'Get a Weapon'
The Atlantic|October 2019
'Get a Weapon'
When a veteran military man gave me that advice before I left to join U.S. forces in Baghdad, I thought he meant that I needed a way to protect myself from the enemy.
By Sandra Sidi. Ilustration by Ben Fearnley

“DUCK AND COVER!” a mechanized voice screamed. The ground shook and the window rattled. I rolled from my bed to the floor of my trailer and felt for the armor I’d forgotten in my office. I lay there and sweated and swore. The voice from the loudspeaker urged me to get away from the windows. I was inside a tin can.

I crawled to the door. My hand was on the knob when I realized I was naked. The next impact knocked the air conditioner to the floor. I grabbed a light-blue cotton robe and bolted.

I raced along a row of sandbags, one hand holding the robe closed. The duck-and-cover bunkers were 100 feet away. Another series of explosions, and I hit the rocks. I was lying there, panting, when I saw a bright-yellow bunker tucked behind a row of sandbags and palm trees. I was up, running, full out. My robe fell open and flew out behind me.

Another hit. I was 20 feet away. Ten. Five. I crashed into the duck-and-cover, yanking my robe closed.

More than a dozen men squatted there and looked at me. Soldiers in military fatigues, some without shirts; contractors in cargo shorts and polos; other men in nothing but boxers. The curly hair on their chests rose and fell with their labored breathing. I should have slept in clothes, but my air conditioner was broken. The rounds hit like deep drums, but we were safe, packed together in 50 square feet of concrete.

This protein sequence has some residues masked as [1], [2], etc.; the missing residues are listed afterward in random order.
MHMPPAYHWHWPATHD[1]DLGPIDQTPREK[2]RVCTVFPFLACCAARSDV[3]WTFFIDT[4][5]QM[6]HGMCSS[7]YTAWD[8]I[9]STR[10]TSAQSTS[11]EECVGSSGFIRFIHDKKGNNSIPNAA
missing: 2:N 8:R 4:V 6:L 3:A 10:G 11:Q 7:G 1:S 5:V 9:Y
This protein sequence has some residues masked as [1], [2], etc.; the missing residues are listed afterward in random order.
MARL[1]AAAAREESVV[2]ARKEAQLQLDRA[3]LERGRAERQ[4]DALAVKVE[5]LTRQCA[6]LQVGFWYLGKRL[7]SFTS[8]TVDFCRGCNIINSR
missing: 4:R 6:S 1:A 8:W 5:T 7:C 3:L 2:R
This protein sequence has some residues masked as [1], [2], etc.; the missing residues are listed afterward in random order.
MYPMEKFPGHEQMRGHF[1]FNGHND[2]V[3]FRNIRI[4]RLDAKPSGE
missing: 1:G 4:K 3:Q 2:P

I leaned against the wall and tried to stop my legs from shaking. Two more men in boxers joined us. A bearded, sunburned soldier stared at my feet. A half-dressed contractor took furtive looks at my neck. A marine offered me the one chair inside the bunker. “You always say thank you when we buzz you through,” he said, smiling kindly. These men went outside the wire every day, in all that danger, that heat. They were heroes. They were lonely.

The bearded soldier’s eyes met mine and held. He looked away. I pulled my robe tighter.